A leather watch strap with a butterfly closure
Four analog wristwatches for men with variants of the widespread metal watch strap made from stainless steel, the two in the middle being of the most common type

A watch strap, watch band, watch bracelet or watch belt is a bracelet that straps a wrist watch onto the wrist.[1] Watch straps may be made of leather, plastic, polyurethane, silicone, rubber, FKM, cloth, or metal, sometimes in combination. It can be regarded as a fashion item, serving both a utilitarian and decorative function. Some metal watch straps may be plated with, or even in rare cases made of, precious metals.

Watch straps may close with a buckle or a folding clasp.[2] Expanding watch straps are designed to expand elastically, often by the use of metal springs in a segmented design, and may be slipped on like a bracelet. Attachment points for the strap to the watch are largely standardized, with a spring bar (a spring-loaded double-ended pin) used to anchor the watch strap to holes in a bracket that is integral to the watch case, allowing worn watch straps to be replaced or swapped with new straps for fashion purposes.

Metal watch straps are typically stainless steel. The most common metal watch strap styles are the folded link, pushpin, and screw-in styles.[3]

Both metal watch cases and watch straps incorporating metal parts can sometimes cause contact dermatitis in susceptible individuals.[4] Special anti-allergy watch straps, like a NATO style watch strap, which shield the skin from exposure to metal parts, are available for people with this type of dermatitis.

Specialist expanding watch straps exist for use with diving watches. The use of wet, or in some cases, dry suits require the strap to expand in order to accommodate the added material, which increases the circumference of the wrist. Many watch straps intended for diving watches have rippled or vented sections near the attachment points on the watch case to facilitate the required flexibility to strap the watch around the bare wrist or around wet or dry suits.

NATO Straps

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NATO watch straps, also known as "NATO Straps" or "G10 straps",[5] were developed by the UK Ministry of Defence (MoD) for wartime usage (DefStan 66-47[6]). The colour of the nylon ribbon (20 mm wide) shall be to BS 4800 card number 3, reference 18B25, colour grey. It is a one piece strap slid through the spring bars of the watch case and then slid into the appropriate notch, and then folded back to secure excess strap and prevented from sticking out of the main watch strap portion.[7][8] As the style gained popularity since its introduction in 1973, military personnel began to customize their watch straps, incorporating the colours of their units, creating the colourful regimental stripe patterns NATO straps are now often known for.[9]

The Zulu watch strap is a NATO watch strap variation generally using a thicker weave of fabric and more substantial metal hardware using rounded loops and an oval-shaped buckle and both are typically made of nylon.[10]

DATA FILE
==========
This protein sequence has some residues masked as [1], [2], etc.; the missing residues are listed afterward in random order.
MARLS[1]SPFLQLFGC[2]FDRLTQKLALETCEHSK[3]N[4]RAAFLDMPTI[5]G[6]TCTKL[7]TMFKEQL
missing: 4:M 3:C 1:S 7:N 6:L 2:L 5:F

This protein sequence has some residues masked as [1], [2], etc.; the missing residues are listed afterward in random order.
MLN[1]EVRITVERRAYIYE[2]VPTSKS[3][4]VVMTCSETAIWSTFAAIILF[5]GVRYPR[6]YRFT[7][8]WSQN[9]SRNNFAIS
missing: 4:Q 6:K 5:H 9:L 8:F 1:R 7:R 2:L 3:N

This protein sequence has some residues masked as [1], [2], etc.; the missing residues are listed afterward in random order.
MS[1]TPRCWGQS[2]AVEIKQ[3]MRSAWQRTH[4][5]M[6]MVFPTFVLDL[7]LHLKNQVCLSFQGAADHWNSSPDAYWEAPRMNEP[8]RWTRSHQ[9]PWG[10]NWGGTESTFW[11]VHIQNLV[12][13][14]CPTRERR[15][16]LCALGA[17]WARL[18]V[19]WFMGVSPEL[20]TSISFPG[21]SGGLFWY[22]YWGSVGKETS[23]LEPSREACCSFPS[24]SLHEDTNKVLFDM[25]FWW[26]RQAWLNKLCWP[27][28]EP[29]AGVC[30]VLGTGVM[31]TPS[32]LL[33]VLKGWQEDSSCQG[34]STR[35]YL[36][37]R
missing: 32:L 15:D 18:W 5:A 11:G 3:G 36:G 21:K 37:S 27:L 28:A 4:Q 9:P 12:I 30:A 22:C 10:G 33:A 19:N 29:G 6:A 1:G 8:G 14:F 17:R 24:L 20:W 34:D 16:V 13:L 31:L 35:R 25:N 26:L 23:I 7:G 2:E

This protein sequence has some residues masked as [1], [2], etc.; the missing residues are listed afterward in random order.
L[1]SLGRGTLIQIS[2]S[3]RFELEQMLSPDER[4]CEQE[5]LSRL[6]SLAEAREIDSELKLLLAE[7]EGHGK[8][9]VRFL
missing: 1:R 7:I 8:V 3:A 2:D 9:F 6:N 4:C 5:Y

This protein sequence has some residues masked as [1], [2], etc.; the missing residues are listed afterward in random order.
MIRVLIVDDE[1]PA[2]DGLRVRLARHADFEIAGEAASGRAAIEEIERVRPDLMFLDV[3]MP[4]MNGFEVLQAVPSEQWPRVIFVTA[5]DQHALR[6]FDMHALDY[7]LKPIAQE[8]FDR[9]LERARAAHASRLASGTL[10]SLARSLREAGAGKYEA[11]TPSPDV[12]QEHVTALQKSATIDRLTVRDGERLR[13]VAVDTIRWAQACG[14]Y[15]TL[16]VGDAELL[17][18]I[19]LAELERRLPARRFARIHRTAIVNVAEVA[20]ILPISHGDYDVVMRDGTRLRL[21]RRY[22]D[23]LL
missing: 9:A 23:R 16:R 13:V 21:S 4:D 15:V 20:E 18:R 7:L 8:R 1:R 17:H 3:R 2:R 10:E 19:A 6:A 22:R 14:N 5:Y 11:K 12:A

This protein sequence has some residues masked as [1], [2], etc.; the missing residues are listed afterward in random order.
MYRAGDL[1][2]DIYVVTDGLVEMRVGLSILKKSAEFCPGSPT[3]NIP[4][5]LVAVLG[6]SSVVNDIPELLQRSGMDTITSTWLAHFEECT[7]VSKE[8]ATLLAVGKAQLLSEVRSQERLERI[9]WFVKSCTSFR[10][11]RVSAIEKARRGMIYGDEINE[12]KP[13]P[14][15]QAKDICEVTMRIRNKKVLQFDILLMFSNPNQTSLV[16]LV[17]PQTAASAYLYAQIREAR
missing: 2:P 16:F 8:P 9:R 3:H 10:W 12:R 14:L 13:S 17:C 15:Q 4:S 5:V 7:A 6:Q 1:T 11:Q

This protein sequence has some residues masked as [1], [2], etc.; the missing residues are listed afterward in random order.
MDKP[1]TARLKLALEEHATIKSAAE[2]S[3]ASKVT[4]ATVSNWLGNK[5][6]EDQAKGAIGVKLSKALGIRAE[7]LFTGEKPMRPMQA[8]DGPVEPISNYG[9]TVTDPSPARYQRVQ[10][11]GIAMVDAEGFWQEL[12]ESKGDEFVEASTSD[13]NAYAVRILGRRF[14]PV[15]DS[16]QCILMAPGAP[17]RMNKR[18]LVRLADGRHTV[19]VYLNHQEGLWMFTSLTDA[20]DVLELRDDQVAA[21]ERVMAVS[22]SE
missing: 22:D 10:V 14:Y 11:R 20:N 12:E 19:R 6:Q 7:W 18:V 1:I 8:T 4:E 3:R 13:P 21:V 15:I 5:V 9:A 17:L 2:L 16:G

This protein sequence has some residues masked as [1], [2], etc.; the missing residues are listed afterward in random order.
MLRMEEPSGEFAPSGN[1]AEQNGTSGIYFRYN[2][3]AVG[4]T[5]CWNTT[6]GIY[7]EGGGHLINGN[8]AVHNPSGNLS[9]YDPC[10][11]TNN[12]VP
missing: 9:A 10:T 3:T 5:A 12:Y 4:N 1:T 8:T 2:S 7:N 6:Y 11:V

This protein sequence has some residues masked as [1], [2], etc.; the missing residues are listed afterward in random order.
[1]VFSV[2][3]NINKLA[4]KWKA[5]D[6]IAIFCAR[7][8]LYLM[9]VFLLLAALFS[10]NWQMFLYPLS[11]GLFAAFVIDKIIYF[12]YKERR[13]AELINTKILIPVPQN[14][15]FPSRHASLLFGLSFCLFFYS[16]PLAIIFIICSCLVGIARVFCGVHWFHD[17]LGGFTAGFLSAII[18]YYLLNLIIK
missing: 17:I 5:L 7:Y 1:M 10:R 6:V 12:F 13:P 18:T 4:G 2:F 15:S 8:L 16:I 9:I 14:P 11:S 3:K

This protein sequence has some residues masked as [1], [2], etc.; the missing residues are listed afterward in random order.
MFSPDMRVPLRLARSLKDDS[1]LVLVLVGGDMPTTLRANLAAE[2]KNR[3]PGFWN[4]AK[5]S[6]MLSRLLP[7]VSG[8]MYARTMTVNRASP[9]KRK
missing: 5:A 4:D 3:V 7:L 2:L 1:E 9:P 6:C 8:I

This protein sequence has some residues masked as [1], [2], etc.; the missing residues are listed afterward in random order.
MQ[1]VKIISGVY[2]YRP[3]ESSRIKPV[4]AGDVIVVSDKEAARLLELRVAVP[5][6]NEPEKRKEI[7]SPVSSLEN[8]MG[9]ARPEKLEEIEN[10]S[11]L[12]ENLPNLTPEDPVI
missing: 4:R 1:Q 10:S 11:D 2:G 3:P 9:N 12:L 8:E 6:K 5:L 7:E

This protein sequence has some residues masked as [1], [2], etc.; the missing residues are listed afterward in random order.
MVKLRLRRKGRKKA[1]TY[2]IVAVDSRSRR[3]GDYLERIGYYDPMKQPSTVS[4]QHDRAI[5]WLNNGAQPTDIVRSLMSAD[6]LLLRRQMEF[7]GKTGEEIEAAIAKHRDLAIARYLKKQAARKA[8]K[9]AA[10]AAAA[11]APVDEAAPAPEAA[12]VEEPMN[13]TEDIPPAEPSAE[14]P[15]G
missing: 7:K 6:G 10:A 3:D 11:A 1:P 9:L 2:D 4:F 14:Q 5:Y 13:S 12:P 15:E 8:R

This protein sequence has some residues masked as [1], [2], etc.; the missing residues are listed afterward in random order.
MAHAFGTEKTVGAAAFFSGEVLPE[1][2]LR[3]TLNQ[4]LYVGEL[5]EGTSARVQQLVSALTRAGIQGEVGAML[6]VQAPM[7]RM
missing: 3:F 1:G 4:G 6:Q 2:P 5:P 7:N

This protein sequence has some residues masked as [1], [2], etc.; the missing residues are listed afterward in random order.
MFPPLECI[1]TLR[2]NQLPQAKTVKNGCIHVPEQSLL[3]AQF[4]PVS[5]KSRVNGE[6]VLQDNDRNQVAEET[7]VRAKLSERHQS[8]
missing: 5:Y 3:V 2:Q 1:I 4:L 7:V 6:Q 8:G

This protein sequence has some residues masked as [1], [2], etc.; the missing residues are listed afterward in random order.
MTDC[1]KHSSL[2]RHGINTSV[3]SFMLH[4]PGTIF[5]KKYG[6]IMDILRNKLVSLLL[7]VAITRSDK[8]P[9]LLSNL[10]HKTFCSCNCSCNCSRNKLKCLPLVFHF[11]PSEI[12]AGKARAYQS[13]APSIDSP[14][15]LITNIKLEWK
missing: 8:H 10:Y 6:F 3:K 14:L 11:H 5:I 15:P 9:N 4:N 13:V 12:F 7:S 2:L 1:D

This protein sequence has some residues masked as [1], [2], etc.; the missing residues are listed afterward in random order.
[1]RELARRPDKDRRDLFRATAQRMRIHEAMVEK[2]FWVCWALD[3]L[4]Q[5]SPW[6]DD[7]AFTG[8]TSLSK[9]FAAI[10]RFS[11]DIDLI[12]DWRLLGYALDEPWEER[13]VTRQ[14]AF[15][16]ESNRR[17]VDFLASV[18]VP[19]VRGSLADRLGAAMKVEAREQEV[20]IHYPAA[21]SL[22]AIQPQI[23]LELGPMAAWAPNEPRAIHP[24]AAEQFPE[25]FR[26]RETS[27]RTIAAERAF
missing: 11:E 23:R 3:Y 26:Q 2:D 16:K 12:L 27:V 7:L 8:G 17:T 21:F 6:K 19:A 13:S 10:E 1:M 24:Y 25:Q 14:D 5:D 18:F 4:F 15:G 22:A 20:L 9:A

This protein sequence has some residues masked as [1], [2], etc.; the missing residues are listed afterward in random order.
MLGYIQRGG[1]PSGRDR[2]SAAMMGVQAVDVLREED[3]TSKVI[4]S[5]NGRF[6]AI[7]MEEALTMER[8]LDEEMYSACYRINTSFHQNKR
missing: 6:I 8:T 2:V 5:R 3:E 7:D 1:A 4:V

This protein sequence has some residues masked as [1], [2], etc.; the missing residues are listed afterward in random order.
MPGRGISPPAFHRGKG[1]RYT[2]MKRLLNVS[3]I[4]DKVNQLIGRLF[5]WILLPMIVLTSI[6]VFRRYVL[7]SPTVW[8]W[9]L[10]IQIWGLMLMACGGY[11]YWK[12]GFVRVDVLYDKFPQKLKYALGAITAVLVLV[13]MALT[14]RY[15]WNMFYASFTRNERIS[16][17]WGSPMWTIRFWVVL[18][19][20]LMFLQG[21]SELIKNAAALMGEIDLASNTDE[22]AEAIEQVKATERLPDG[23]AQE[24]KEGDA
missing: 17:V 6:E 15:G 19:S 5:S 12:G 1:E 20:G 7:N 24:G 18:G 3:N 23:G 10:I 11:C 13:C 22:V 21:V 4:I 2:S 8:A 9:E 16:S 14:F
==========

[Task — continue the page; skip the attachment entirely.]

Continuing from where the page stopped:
Bund straps, Perlon straps, Marine Nationale straps, Zulu straps, and NATO straps go completely around the wrist, including behind the case.[11] Other wrist strap styles allow the back of the watch case to directly contact the skin.[12]

NATO strap trademark controversy

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Although what is commonly referred to as the NATO Strap entered the market in the early 1970s, it remains very popular today. However, a company trademarked the word "NATO" in 2010.[13] The trademark owner proceeded to enforce the trademark and force "long-established businesses to comply by changing their product classifications or business names."[14]

Watch strap types

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Clasps

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Stainless steel bracelet deployant clasp with divers extension

A folding clasp or deployant clasp or deployant buckle is a device used to close a watch strap.

Variations

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See also

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References

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  1. ^ "Watchstrap".
  2. ^ Army, United States Department of the (1971). Craft Techniques in Occupational Therapy. U.S. Government Printing Office.
  3. ^ "Stainless Steel Bracelet Construction: The Folded Link, Push-Pin, and Screw-In Bracelet Systems".
  4. ^ "Contact dermatitis - Symptoms and causes". Mayo Clinic.
  5. ^ Turner, Anthony; Nye, James; Betts, Jonathan (2022-07-28). A General History of Horology. Oxford University Press. p. 480. ISBN 978-0-19-260936-6.
  6. ^ Defence Standard 66-47, Issue 2, "Strap, Wrist Watch
  7. ^ "Your Watch Needs a NATO Strap". Fortune. Retrieved 2019-11-17.
  8. ^ How Did NATO Straps Get Their Name?
  9. ^ The Fascinating and Humble History of the NATO Watch Strap
  10. ^ "a comprehensive guide to NATO straps for watches in 2024"
  11. ^ OctoPod-NATO Strap system
  12. ^ "A Comprehensive Guide to Watch Straps"
  13. ^ "NATO - Trademark Details".
  14. ^ BENEDICTUS, LUKE (January 25, 2023). "Do you wear a genuine NATO strap? Probably not, according to this trademark – and some retailers aren't happy". Time & Tide. Retrieved April 3, 2024.
  15. ^ What is Milanese watch band? A brief history of Mesh watch band